Wednesday, August 24, 2011

The Poplars of Hercules

HERCULES AND JULIUS CAESAR WELCOME VISITORS TO LA ALAMEDA.
THE FIRST OF SEVERAL COOLING FOUNTAINS IN WHICH TO PLAY CAN BE SEEN AT CENTER.

The Quadalquivir River (Sevilla's river) used to run right through the city center in what is now La Alameda de Hercules, an enormous plaza in the center of the city.

THE RED AWNING IS CAFE ALAMEDA, WHERE WE HAD AN EXCEPTIONAL DINNER LAST NIGHT.

The river through that area was cut off by a damn in 1383 and then, in 1574, the Count of Barajas drained the remaining water, built irrigation channels and fountains, and planted trees.  The alameda trees (poplars in English) give the plaza — and the neighborhood — its name.

ANOTHER FOUNTAIN.  ONE OF A FEW PLAYGROUNDS AND MANY CAFES IN BACKGROUND.

Last night, after IKEA made their fourth delivery to our apartment (the apartment without the "luz"... maybe tomorrow?), I assembled the slats for Jerry's main bed (my third set of slats; I'm now a pro), we picked up our new sheets and towels from the laundry, and we then went to dinner.

THE LIONS AND SHIELDS OVERSEEING ANOTHER REFRESHING FOUNTAIN.

At Jerry's inspired suggestion, we broke from tradition and did not walk over to Carmela in Santa Maria La Blanca.  Instead, we walked over to La Alameda, which is only about 5 minutes away from our apartment.

THE REMAINING ROMAN RUINS TODAY.
CALLE MARMOLES (MARBLE STREET) IN THE BARRIO SANTA CRUZ.

There are four columns that mark off a promenade through the trees of La Alameda.  Two columns were retrieved from a nearby Roman temple.  Two are "contemporary" reproductions made in 1574 (after one of the original Roman columns was broken during moving).

CASA DE LAS SIRENAS (MERMAID HOUSE) ON THE ALAMEDA.
ONCE A PRIVATE PALACE, NOW A GOVERNMENT EXPOSITION CENTER.


ONE OF TWO MERMAIDS.
So, the two columns at the southern end of the square are the original Roman columns topped by Hercules (according to myth, the founder of Sevilla) and Julius Caesar (referred to as the restorer of Sevilla during Roman rule).  Those "contemporary reproductions" at the north end of the square were topped in the 18th century by lions with shields, representing Sevilla and Spain.

Through much of the 20th century, La Alameda was one of the poorest neighborhoods in Sevilla. Plagued with drugs and prostitution, in 1989, there were around 35 brothels. Until the later part of the 20th century, it was one of the most often flooded areas of the city.  But improvements have been made and flooding is now a significantly low risk.  In recent years, it has become a very nice neighborhood with some of the best nightlife in Sevilla.  It's now a thriving, diverse, and kind-of-bohemian neighborhood (which of course means there's a large gay population).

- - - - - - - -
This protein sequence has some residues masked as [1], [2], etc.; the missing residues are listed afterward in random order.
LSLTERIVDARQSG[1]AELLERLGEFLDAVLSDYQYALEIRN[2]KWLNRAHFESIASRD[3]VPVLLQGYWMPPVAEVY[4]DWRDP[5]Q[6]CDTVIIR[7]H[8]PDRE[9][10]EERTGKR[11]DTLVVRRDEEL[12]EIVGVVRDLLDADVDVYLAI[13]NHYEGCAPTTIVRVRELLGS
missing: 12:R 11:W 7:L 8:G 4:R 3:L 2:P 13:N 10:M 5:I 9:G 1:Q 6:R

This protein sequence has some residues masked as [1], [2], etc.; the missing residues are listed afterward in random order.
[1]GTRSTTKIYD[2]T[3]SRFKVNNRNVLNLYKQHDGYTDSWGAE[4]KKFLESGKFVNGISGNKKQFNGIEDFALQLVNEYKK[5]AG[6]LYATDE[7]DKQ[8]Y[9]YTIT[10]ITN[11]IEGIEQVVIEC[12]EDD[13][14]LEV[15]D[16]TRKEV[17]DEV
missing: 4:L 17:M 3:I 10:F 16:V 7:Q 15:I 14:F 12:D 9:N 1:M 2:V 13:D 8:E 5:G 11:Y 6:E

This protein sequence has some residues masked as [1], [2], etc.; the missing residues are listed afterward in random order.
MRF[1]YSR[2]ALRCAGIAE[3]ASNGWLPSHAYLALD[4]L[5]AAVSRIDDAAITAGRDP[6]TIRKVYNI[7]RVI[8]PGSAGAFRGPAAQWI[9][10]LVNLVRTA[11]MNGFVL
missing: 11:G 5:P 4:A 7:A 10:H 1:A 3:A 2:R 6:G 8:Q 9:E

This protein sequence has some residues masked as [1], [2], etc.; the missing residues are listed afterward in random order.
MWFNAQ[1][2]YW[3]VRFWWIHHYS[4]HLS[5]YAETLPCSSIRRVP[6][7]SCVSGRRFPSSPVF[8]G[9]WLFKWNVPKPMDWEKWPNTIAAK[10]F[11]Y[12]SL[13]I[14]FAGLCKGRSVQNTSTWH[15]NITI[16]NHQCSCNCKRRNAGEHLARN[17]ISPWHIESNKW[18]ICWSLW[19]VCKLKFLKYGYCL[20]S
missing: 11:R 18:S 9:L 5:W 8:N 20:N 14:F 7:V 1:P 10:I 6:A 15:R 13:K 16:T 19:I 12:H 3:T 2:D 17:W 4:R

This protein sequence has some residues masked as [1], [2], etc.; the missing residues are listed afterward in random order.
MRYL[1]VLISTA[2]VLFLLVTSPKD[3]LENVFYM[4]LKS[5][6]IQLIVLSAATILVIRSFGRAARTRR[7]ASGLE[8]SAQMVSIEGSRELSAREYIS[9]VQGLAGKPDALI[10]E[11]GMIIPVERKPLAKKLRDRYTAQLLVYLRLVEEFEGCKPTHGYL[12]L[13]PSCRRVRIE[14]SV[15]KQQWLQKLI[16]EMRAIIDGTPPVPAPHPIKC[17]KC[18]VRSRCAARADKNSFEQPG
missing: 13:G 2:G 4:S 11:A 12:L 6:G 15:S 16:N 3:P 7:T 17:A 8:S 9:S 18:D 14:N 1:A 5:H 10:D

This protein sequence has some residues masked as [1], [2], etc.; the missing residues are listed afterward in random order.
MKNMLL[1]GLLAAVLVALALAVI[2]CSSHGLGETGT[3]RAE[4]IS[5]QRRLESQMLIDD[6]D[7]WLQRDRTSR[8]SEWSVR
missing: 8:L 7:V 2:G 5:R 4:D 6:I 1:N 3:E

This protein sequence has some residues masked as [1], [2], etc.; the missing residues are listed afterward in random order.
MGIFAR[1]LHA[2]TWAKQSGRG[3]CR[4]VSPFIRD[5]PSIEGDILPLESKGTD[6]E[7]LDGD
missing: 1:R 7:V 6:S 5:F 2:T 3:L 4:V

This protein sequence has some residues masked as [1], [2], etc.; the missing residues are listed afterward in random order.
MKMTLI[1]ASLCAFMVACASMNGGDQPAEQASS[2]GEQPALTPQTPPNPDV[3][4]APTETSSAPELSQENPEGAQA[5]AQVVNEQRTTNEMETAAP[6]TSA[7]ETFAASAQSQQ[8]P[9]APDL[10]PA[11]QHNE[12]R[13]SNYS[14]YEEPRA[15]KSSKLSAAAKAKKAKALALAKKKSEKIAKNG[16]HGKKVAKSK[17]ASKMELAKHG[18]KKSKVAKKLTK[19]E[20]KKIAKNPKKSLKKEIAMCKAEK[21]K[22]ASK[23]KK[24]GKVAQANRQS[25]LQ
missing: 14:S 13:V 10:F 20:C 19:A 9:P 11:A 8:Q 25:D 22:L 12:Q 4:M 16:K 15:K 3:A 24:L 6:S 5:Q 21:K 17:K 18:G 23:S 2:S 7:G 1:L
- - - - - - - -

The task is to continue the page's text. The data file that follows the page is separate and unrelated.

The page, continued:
THE ECLECTIC EAST SIDE OF THE PLAZA. RESTAURANTS, CLUBS, A GARDEN SHOP, AND
DOBLEZERO, A SHOP THAT PROVIDES EVERYTHING YOU NEED TO GROW CANNABIS AT HOME.

18 comments:

  1. I have those same pillars of Hercules and Caesar in my bedroom. Yes, I do have very high ceilings.
    m.

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  2. David:
    I have so many more pictures, but the post would have gone on forever!

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  3. Mark:
    It must be so hard to dust!

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  4. Really beautiful pictures. I love the colors used in this part of the world.

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  5. Kristi:
    It really is beautiful. I have so much more to show.

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  6. It's good you check out the neighborhood. Love the pictures. BTW, my good friend Mark [yes, from that 2nd comment] loves high maintenance. ;)

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  7. Mucho congratulations on your anniversary! However, You guys are having too much fun and are making me sinful as envy is a sin, of course. Enjoy!

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  8. That does look like a wonderful neighbourhood. I was hoping for details of the fabulous dinner.